Red Masquers end season with campus debut of ‘Ruthless!’

Ava Rieger | Staff Photographer | Ashley Caldwell (left) and Julia Kadar (center) took on two of the three lead roles, Tina and Judy Denmark, respectively, as freshman while Matt Dudley (right) practiced drag for the first time in his role of Sylvia St. Croix.

Naomi Girson | Staff Writer

None of us are immune to the desire for success and for some, the competitive spirit that propels us toward our goals can become overwhelming and, at times, ruthless.

For third grader Tina Denmark, a young girl who dreams of being on Broadway, her craving for the lead role of Pippi Longstocking in her school’s production of “Pippi in Tahiti” leads her to abandon her bubbly facade in lieu of show business and murder.

The Red Masquers showcase Tina’s story in the last show of the 2023-2024 season at Genesius Theater with their production of “Ruthless!,” a musical, originally written by Joel Paley. Running from April 18 to 28, the theater troupe is running six showings between Thursday and Sunday the next two weeks.

In preparation for the show’s campus debut, the Red Masquers invited The Duke to preview rehearsals earlier last week.

Encouraged by her mother, Judy (Julia Kadar), and her agent, Sylvia, Tina believed she was destined for stardom, “but, things take a turn for the worse. Tina’s ‘talent’ might not be able to save her in the end,” according to the Red Masquers CampusLink.

After Tina’s behavior is discovered, she is later sent away to Daisy Clover School for Psychopathic Ingenues. Meanwhile, her mother Judy uncovered her own aptitude for the melodramatic.

Freshman Red Masquer Ashley Caldwell, who portrays the role of Tina, said she took inspiration from past child stars when bringing the character to life on stage.

“I really thought of Shirley Temple, and I don’t really know what the vengeful part came from,” Caldwell said. “I wanted it to seem like [Tina] was a little kid but that there’s always a demon side.”

Because “Ruthless!” presents a show within a show, the audience is privy to Tina’s psychopathic nature. Using her talents to put her in center stage at every opportunity, Tina is quick to claim the spotlight. But offstage, her intentions of insatiable vengeance become disturbingly clear.

“You can tell when she’s [Tina] acting,” Caldwell said.

The cast is small, with three leads and four supporting actresses. Every character in “Ruthless!” is a woman, but Tina’s agent, Sylvia St. Croix (Matt Dudley), is intentionally cast in drag.

Though the cast is full of dramatic characters, Sylvia St. Croix takes the cake for the biggest diva from her first entrance at the beginning of the show to all of her striking moments in the spotlight.

Though the material may seem daunting to those who are unfamiliar with the show, “Ruthless!” also presented refreshing and unexpected humor to balance out its dark elements. Dudley’s dramatic ad libs garnered him the most laughter.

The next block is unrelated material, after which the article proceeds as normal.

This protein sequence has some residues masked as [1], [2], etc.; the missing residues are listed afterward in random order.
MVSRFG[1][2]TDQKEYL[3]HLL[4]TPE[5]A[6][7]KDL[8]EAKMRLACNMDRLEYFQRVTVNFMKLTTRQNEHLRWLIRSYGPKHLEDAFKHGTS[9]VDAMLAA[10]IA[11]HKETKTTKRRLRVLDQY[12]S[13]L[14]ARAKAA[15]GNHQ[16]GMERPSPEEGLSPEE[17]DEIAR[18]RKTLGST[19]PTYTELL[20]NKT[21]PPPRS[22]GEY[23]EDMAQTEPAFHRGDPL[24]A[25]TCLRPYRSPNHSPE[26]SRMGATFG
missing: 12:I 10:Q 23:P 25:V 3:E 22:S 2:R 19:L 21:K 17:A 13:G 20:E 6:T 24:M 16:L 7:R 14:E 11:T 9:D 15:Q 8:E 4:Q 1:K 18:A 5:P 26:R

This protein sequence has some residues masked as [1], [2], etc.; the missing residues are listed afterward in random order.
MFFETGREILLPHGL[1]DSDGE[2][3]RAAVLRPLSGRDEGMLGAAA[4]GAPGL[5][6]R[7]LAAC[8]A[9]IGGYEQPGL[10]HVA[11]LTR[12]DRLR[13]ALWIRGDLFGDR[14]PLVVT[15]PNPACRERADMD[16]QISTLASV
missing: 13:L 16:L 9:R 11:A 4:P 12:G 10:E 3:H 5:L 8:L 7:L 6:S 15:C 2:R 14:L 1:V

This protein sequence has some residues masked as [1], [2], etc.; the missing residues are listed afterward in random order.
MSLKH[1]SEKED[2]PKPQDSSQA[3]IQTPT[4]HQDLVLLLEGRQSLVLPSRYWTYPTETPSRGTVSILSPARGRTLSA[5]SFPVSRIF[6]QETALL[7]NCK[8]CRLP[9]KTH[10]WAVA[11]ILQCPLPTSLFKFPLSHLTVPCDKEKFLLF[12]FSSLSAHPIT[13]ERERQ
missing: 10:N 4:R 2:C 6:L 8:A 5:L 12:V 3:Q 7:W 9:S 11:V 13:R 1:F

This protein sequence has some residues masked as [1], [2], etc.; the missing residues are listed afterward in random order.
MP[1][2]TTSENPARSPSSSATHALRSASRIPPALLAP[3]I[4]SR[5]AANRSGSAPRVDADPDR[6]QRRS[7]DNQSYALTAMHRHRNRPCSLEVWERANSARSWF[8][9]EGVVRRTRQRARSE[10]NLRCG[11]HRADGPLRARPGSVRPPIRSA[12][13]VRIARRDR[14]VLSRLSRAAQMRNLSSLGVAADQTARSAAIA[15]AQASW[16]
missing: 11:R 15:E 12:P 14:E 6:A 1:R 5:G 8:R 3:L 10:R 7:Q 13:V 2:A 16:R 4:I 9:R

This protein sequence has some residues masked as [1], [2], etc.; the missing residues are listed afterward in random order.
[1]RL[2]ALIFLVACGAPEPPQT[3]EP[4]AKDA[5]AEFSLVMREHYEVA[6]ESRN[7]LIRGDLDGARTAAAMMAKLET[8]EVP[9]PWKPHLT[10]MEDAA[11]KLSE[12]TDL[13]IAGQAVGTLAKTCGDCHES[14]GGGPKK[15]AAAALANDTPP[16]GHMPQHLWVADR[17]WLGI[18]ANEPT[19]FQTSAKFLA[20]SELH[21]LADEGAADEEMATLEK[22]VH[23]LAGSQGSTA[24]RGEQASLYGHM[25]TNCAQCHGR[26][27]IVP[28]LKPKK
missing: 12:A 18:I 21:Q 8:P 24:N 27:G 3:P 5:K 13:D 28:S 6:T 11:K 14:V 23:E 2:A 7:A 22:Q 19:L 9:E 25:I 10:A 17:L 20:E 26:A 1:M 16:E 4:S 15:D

“[The cast will] tell jokes and I’ll still laugh at them. I’ve seen them 20 times and I’ll still laugh,” said stage manager Iya Yancura.

Comparable to the humor of a Mel Brooks’ production – albeit less raunchy – the musical numbers also lend to the balance between unhinged determination and the satire of child stardom.

“The show is not what it seems at all. It’s very comedic in ways that you wouldn’t really expect,” said Red Masquers vice president Ellie Troiani.

In addition to their comedic delivery, the cast was very talented in their vocal ability. The set list ranged from dramatic solos and ballads, to quippy upbeat songs about mundanity and its Broadway counterpart.

Kadar was the first voice heard in the show, cheerfully going back and forth across her living room to answer the phone like a proper 1950s housewife.

Although Judy learned of her musical abilities during the 105-minute show, Kadar’s voice was powerful and well-tuned from the start. Mirroring her confidence, the character showcased more solo pieces during the second act, but perhaps most notable was the vocal blending between Kadar and Dudley before the intermission.

Meanwhile, the props in the show were fairly minimal – if you don’t count tap shoes – but each prop had its own comedic flair and satirical nature.

Many of the auxiliary pieces doubled as ‘Pippi in Tahiti’ rehearsal props, like the jump rope that Tina used to unleash her vengeance.

Cast members wielded their props in interactive ways as well, using a small water gun to immerse the audience in their antics (and their ammo).

During rehearsals, some of the props malfunctioned, and other prop work was not yet well-practiced, but the mistaken behaviors only added to the fun for the cast, crew and audience alike.

“I just want [the audience] to have a good time and come out with a ‘WTF’ moment,” Troiani said.

Tickets for the show start at $20 for general admission and $15 for seniors and general students, but Duquesne affiliated students, faculty and staff can purchase tickets for $10 by visiting